I must admit to crying with laughter at Danny Dyers rant on ITV Good Morning Britain. I am allowed to cry with laughter because watching the Brexit process, if we can call it a process, evokes those feelings. Cries of outrage, followed with laughter at the absurdity of what looks more like a Monty Python sketch, than a serious attempt at a new horizon, which is what Brexit was supposedly offering.
If you haven’t seen the clip I recommend watching it on YouTube. With hundreds of thousands of shares on social media, and the press feeding frenzy, host Piers Morgan will be delighted.
“Who knows about Brexit, no-one’s got a clue what Brexit is. It’s like this mad riddle” says Dyer exasperated. He is right. Nobody knows what kind of Brexit is coming and with only weeks of negotiating time left it is indeed “mad”.
The Guardian article titled “Speak for England, Danny Dyer. You’ve blown the lid on Brexit” suggest voters in England feel like Danny.
A telling headline and a telling outburst that basically says the English electorate are not well informed. Scotland’s voters were given similar sparse information and discerningly chose to keep the status quo. Out of touch politicians and a media that often misses the undercurrents of voters, that headline by The Guardian may come back to haunt them.
Danny goes on to vent about David Cameron:
“He called all this on, where is he? He’s in Europe, in Nice with his trotters up. Where is the geezer ? He should be held to account for it”.
Danny’s comic disdain resonates because disdain at the political system is part of the reason we are at the point we are. Pre- Brexit people were stoked up, partly by the press, to feel more and more unrepresented by the politicians they voted for. Social media suggested they were not alone with such thoughts. However that is nothing new, politicians are often confronted with marches and a crowd that says, “we do not agree with this”. Remember the huge marches in opposition to the Iraq war?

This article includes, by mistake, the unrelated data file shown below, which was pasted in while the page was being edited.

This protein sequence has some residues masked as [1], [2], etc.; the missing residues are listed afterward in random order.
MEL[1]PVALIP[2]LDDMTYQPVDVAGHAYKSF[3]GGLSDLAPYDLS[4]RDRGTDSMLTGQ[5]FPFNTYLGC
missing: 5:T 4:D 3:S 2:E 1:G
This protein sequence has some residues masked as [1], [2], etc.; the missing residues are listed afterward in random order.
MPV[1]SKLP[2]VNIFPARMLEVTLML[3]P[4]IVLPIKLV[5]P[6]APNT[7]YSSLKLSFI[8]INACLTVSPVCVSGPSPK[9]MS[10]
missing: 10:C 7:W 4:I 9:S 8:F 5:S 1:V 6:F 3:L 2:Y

But this time it is different, it is not peace protests politicians are being faced with, it is right wing ideology weaving a path through our society, and it is not confined to one party or one country.
At the AFD conference, the German version of UKIP, on December 8th Farage bragged, “the last time I stood on a political platform was in a southern state called Mississippi, with somebody called Donald J Trump, who I am pleased to say is now the President”. Thunderous applause followed.
Nigel Farage later said in an interview with far right AFD deputy leader Beatrix Starch- who was given coverage by the BBC news night on June 19th- that he has never doubted himself because whatever was said in Westminster, whatever was said in the media, the people down in his pub in Kent didn’t think like that.
What do the people down in the pub in Kent think now ? Maybe someone should go ask them.
The public rarely think the same way as politicians, and the press has been London- centric for so long, it is no surprise people don’t relate to it either. It is one of the reasons I started writing for a newspaper. Danny Dyer’s outburst shows information about Brexit is just one long opinion piece after another, much like I am doing. Nothing else concrete has come along yet, leaving little else for the public to go on.
Meantime right wing ideology rolls ahead trying to break down political organisations everywhere. I don’t think that Brexit is the end goal, I think the plan is to end the EU for good. This coupled with a shake down of the Devolved Governments, a complete reorder is what is being sought.
Blame is the last sentiment I took from Dyer’s words. Bring Cameron back from Nice to be held responsible for what has happened. Cameron is to blame ! But is he really responsible for the Brexit outcome we have today? I don’t think he is. Labour hasn’t offered up much in opposition. The SNP and the Greens, the only real opposition to a hard Brexit, are not being heard. Besides the British electorate voted the Conservatives back to keep a hard Brexit on the menu.
Confusion, muddled thinking, outrage, a press feasting on every moment and laughing all the way to the bank. Something, which all the analysis says the British public won’t be doing.